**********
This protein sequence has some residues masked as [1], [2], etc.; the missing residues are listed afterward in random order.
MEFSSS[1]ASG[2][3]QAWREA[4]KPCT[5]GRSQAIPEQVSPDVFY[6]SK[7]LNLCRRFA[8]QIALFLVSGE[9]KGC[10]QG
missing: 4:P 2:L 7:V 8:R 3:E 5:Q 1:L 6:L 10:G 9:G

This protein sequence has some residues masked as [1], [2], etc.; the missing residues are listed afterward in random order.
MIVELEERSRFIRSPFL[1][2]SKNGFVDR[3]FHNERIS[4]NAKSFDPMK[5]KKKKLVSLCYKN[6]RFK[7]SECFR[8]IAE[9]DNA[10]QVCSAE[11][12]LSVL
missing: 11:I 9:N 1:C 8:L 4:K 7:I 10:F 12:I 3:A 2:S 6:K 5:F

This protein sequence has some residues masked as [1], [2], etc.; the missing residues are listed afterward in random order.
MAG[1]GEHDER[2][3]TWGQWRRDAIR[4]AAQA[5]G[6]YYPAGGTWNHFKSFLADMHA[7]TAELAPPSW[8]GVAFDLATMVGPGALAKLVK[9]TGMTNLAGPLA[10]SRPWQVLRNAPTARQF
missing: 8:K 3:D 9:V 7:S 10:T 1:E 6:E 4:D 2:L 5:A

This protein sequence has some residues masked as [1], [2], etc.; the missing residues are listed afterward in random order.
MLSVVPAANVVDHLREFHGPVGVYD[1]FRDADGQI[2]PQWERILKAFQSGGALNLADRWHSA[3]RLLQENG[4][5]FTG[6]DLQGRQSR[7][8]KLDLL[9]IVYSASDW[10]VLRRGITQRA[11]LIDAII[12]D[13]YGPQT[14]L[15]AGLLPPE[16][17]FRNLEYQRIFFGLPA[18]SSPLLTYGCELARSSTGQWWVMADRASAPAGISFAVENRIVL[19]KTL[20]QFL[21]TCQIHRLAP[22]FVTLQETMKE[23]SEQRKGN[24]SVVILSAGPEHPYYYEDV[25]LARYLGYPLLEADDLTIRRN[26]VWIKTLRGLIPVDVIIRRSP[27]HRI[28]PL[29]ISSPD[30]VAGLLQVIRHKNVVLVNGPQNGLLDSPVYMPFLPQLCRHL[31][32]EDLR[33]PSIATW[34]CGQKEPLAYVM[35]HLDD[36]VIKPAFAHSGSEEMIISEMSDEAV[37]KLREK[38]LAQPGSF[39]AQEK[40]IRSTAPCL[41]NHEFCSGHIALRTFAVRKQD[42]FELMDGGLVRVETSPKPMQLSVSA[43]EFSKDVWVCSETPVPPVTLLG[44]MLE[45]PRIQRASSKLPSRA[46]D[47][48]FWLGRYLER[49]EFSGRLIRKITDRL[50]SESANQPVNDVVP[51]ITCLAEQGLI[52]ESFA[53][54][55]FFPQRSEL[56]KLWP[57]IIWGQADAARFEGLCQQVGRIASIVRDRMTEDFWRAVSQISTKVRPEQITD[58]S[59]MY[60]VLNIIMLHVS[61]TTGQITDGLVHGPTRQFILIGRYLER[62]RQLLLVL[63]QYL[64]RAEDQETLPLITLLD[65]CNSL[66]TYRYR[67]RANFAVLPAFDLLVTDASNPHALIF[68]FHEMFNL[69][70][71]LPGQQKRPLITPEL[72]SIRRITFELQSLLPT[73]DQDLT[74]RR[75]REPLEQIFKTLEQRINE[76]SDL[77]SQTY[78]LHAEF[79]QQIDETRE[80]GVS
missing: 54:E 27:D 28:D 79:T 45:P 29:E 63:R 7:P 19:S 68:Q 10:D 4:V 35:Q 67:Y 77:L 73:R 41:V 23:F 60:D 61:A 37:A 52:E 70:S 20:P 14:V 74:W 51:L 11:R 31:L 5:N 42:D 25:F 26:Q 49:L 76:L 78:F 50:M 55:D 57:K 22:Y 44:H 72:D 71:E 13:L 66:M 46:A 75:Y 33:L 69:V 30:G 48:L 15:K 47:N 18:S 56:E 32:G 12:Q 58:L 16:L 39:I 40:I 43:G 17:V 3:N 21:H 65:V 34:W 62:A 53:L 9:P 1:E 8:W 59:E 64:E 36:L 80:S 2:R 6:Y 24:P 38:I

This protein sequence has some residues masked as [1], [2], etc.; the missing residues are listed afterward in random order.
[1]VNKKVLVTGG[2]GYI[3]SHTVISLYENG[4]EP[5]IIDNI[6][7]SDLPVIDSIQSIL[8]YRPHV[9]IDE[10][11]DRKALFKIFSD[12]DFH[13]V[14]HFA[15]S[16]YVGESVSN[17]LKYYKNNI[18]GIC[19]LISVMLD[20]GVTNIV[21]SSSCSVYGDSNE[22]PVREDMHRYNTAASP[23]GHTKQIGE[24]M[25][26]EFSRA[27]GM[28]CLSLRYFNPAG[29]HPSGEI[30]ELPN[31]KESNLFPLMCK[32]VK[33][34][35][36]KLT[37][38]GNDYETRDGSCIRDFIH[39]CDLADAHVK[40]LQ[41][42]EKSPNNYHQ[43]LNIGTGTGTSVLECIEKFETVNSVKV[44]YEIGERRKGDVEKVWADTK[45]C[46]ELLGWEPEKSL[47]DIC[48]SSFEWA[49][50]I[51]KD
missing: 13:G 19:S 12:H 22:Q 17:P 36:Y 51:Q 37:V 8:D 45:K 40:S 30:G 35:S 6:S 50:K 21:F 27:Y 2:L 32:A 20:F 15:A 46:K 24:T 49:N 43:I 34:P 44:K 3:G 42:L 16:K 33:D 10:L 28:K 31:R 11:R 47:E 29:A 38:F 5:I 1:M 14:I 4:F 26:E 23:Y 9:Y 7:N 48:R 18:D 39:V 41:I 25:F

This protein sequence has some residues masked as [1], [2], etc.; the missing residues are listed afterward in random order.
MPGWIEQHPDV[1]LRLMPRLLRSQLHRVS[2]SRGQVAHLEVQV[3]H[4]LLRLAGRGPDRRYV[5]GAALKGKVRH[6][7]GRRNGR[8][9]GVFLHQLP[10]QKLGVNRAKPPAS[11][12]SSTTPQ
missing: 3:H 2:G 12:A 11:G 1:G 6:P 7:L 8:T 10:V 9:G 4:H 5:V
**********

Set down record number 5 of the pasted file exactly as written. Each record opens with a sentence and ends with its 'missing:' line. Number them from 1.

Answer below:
This protein sequence has some residues masked as [1], [2], etc.; the missing residues are listed afterward in random order.
[1]VNKKVLVTGG[2]GYI[3]SHTVISLYENG[4]EP[5]IIDNI[6][7]SDLPVIDSIQSIL[8]YRPHV[9]IDE[10][11]DRKALFKIFSD[12]DFH[13]V[14]HFA[15]S[16]YVGESVSN[17]LKYYKNNI[18]GIC[19]LISVMLD[20]GVTNIV[21]SSSCSVYGDSNE[22]PVREDMHRYNTAASP[23]GHTKQIGE[24]M[25][26]EFSRA[27]GM[28]CLSLRYFNPAG[29]HPSGEI[30]ELPN[31]KESNLFPLMCK[32]VK[33][34][35][36]KLT[37][38]GNDYETRDGSCIRDFIH[39]CDLADAHVK[40]LQ[41][42]EKSPNNYHQ[43]LNIGTGTGTSVLECIEKFETVNSVKV[44]YEIGERRKGDVEKVWADTK[45]C[46]ELLGWEPEKSL[47]DIC[48]SSFEWA[49][50]I[51]KD
missing: 13:G 19:S 12:H 22:Q 17:P 36:Y 51:Q 37:V 8:D 45:K 40:S 30:G 35:S 6:S 50:K 21:F 27:Y 2:L 32:A 20:F 15:A 46:K 24:T 49:N 43:I 34:P 44:K 3:G 42:L 16:K 33:D 10:L 28:K 31:R 11:R 47:E 29:A 38:F 5:I 1:M 14:I 4:F 26:E 23:Y 9:Y 7:N 48:R 18:D 39:V 41:I 25:F